I also had a nice little chat/goodbye with Lisa. It was bittersweet, I’ll admit. But that’s life. Hopefully we’ll stay in touch while I’m here. Certainly, if all goes according to plan and I get back to Berlin, we’ll pick up where we left off. Of all the awesome people I met there, she became my best and closest friend. She’s a good lass, that girl.

Friday night was the Shabbat dinner. I was late for that too. I was reading my book as I stepped onto the S-Bahn, and so didn’t realize that I had caught the wrong train. Slightly embarrassing, that. But I got there in time for sundown, and all was well. We had a nice little group. It was me and the Israeli girl, as well as four others. ((I was also hoping Joschka and Lus would show up, but they were coming back from out of town and didn’t arrive in time.))

Israeli Girl asked me to start things off by explaining a little bit about the history and traditions. This I did as best I could ((Probably sufficient for the goyem, but hardly befitting my behebrewschooled education.)) while sprinkling in plenty of self-deprecating Jewish jokes for effect. Then IG did the whole candles-eye covering routine along with the appropriate blessing. Then I did the bruchas for the wine and bread. ((IG did up a homemade challah from scratch, which was quite good, I hasten to add.)) Then we ate and drank and had a grand old time. One of the other girls was a German teacher, and those who didn’t have an overriding interest in language had an interest in travel. So there was plenty to talk about in a room full of strangers.

This last point is not insignificant. Going to a party – even an ostensibly Shabbat party – where you don’t know anybody, well, it gives you the feeling that you’re finally starting to figure things out a little bit. I somehow didn’t feel awkward or out of place at all. ((And I didn’t even drink that much!  No, seriously, I think there were two – maybe three – bottles of wine for the six of us. Oh, and here would be a nice time to mention that IG got hold of an aluminum camping cup to use as the Kiddish Cup. I thought that was quite clever and really a very nice touch.)) I wouldn’t go so far as to say that I’d definitively made new friends, but certainly these were people I could see hanging out with again. And of course, this was happening three days before I had to leave. But lemme not complain. It was a really cool night, and I’m glad I went.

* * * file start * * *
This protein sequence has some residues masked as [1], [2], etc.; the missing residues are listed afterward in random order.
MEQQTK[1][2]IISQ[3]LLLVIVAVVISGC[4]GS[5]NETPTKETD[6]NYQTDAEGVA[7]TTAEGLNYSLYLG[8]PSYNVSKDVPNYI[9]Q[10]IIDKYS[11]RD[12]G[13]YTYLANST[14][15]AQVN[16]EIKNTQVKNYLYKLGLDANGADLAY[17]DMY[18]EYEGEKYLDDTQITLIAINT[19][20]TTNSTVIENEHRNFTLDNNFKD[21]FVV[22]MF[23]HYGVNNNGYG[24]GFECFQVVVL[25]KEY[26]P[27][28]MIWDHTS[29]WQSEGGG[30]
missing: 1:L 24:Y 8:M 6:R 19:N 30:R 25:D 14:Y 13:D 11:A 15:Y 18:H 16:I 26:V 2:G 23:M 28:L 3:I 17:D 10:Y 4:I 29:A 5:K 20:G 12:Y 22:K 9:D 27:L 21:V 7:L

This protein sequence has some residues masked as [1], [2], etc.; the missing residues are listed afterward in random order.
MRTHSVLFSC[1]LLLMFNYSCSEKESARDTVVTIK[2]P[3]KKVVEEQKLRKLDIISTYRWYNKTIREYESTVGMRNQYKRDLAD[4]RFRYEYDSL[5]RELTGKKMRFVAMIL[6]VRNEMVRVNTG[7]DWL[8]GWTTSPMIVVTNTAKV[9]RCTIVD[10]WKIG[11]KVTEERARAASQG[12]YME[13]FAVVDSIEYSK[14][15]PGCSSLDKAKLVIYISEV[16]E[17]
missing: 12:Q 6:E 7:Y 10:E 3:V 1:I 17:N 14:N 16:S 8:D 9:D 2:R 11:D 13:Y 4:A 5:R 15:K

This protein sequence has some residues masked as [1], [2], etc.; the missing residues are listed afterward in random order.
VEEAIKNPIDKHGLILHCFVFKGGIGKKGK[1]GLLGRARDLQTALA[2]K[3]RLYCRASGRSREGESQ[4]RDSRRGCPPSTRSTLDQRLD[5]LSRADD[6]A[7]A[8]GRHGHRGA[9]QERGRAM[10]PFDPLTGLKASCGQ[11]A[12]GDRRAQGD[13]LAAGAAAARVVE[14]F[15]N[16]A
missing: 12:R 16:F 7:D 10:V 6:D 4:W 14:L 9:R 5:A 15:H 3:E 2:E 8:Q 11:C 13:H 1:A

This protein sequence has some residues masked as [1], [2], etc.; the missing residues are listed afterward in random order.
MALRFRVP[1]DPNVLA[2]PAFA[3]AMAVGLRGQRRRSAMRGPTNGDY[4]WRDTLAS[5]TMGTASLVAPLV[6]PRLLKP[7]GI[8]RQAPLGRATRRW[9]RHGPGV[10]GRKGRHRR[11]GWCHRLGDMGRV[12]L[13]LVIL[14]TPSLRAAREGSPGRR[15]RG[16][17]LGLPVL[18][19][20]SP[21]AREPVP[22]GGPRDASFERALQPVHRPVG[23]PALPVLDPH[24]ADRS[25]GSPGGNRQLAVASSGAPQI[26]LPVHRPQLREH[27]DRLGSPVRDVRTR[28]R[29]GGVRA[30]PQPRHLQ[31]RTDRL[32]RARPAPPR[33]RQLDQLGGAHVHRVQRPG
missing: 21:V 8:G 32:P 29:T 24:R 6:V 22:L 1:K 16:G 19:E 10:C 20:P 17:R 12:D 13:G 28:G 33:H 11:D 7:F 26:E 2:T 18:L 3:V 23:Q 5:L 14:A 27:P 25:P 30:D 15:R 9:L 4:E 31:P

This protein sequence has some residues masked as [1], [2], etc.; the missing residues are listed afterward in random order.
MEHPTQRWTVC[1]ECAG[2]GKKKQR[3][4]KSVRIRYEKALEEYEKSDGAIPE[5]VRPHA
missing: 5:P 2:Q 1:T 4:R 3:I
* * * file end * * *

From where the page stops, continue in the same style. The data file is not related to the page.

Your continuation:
Oh, and one funny story. At one point, we had got to talking about cockroaches. ((Don’t ask.)) It seems you just don’t get New York sized roaches in Berlin. They do have these small roaches, apparently, that they simply call Berlin Cockroaches. ((We spoke mostly English, as one of the dudes was from Australia and speaks little-to-no German.)) Well, after hearing the phrase ‘Berlin Roaches’ a few times, I turned to Israeli Girl and said, “You know, it’s nice to know that when they say ‘Berlin Roaches,’ they’re not talking about us for a change!” Well, she nearly fell out of her chair laughing. As for the Germans in the room, I don’t think they knew whether to laugh or cringe.

At the end of the night, I took the train home with the Australian dude and his German girlfriend. They were both very nice and it was very pleasant ride. Turns out they live two blocks away from me, so that was convenient. As for IG, I’m not sure we’ll stay in touch while I’m home, but she’s definitely someone I’ll look when I’m back there.

Saturday night was dinner with Joschka and Lus. We went to a proper German restaurant for a change. The food was very good, although I think we were literally the only people there. I had a Blutwurst, which was really quite good. And it was good to get some time with them. I don’t think I’d seen Joschka since the festival, and I hadn’t seen Lus since she was here in May. Classic good times.